It’s stigmatizing and it incites bad feelings. And it’s not helpful for the person afflicted.


Is it really bad if found this part funny? Asking for a friend
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Re: Destructive label

Postby SelfSerf » Sun Nov 03, 2019 8:45 pm

Akuma wrote:On the other hand side of course laypeople using NPD or narcissism often use it as a term for describing a demonized entity, not describing a, psychological disorder - especially not one informed by the intricacies and the history of the term used. We are seeing this not only with annoyed girlfriends though but with the so-designated themselves. People who show up here clearly showing obsessive or introjective-depressive symptoms, demonizing all sorts of behavior as symptoms of "narcissism". A striking example proclaimed lately that "not caring about anything" (read depressive nihilism) or having his own opinions (read agency/self-esteem) are for him clear indicators he has ASPD or NPD [traits].


Tbh, this is going to sound grandiose but unless you had experienced some odd and downright scary things where it literally feels like your consciousness is being "occupied" by something, am not sure this position can be declared final. Some have said here and I think you were also of the opinion that there is no point in trying to differentiate between "the true self" from the false self. And in a general sense I would agree. But if you look at what a personality/Self is from a spiritual aspect it´s obviously very malleable and varies with whom the person interacts with. But in any traditional sense, people´s Selves at least feel to be less transient in time but to the Narcissist, this might not hold true and it is none more true than for covert narcs who have very little sense of their own self (being capable of getting so down on themselves as to seek even to destroy their any sense of self-worth through attacking themselves. Any destructive obsession with the self is however, still an obsession with the self (which is by definition unhealthy).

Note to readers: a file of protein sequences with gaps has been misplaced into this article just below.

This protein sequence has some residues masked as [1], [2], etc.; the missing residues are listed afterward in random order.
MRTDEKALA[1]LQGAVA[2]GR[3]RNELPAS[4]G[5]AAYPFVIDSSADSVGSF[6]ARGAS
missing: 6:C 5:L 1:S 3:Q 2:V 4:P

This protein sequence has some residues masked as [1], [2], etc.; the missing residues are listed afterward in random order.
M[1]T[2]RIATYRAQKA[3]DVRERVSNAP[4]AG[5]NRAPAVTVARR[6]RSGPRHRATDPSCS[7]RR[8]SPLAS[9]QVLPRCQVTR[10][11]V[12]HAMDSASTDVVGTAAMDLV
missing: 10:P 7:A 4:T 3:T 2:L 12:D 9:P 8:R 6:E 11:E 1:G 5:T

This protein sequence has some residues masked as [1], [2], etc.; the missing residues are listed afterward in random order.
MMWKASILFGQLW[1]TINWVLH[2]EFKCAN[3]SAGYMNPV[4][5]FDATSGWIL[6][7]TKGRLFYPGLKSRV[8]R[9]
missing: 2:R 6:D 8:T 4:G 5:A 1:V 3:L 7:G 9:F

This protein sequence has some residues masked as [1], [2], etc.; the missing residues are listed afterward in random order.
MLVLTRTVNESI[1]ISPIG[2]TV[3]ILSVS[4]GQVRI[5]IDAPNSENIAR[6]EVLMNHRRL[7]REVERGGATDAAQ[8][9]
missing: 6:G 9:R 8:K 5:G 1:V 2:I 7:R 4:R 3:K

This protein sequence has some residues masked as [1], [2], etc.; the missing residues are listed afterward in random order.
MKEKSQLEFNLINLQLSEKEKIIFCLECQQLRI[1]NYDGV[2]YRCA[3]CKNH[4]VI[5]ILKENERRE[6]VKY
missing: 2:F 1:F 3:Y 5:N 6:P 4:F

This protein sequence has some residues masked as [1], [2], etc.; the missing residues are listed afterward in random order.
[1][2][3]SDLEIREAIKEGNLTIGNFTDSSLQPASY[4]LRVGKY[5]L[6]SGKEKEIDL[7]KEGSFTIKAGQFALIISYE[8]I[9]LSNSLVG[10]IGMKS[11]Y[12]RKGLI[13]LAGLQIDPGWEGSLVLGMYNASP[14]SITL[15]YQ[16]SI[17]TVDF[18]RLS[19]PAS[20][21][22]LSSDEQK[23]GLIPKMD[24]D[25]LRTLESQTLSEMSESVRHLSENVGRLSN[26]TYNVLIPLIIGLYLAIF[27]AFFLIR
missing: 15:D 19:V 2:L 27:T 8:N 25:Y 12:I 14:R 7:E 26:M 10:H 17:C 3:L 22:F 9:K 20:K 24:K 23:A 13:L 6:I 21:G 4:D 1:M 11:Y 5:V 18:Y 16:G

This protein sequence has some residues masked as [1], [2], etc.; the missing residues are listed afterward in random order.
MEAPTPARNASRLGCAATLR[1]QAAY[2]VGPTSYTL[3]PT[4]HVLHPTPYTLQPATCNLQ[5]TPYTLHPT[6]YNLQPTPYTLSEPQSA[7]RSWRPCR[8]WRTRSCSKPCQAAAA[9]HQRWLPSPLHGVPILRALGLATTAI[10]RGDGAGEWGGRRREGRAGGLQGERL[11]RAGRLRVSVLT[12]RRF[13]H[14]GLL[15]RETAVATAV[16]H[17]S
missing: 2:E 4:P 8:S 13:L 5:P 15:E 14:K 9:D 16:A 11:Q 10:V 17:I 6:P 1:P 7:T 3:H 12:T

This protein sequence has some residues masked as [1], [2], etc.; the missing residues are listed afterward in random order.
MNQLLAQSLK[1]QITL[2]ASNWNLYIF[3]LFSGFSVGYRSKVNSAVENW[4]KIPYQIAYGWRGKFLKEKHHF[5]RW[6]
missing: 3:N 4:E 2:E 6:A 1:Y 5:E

Now, that aside, this True Self I mentioned earlier merely because I have experienced (and written here in a post once) after real live hypnosis aimed at bolstering self-esteem that there is a "real self" (or maybe a split of self, if you prefer?) under or alongside the false self. After going through a particularly tumultous time (that elicited me finally turning towards the ASPD spectrum and basically abandoning all my emotional needs that I used to hide so well), the day after the hypnosis I awoke in bed after a very emotional dream where I was crying out of feeling sheer relief like a child.
I initially seeked hypnosis (and therapy at the time plus holotropic/bioenergetic breathing) to recover my lost self and emotions.

The dream was so vivid and felt real that when I woke I was extremely disappointed to find it untrue (my mother having returned somehow, like having faked her death or smth) and I experienced like a minute of a shift where my inner voice was taunting my emotional body (or true/real self) so to speak, basically in a derogatory way. While I (as the consciousness or the observer) was almost in awe of what was happening and actually sided with the "weak" self that was being bullied because I felt like it didn´t deserve it, I nonetheless could not stop the harsh inner voice. Maybe this just illustrates a truly schizoid split but unless you have experienced it you would not skip a beat in saying it to be of demonic origin.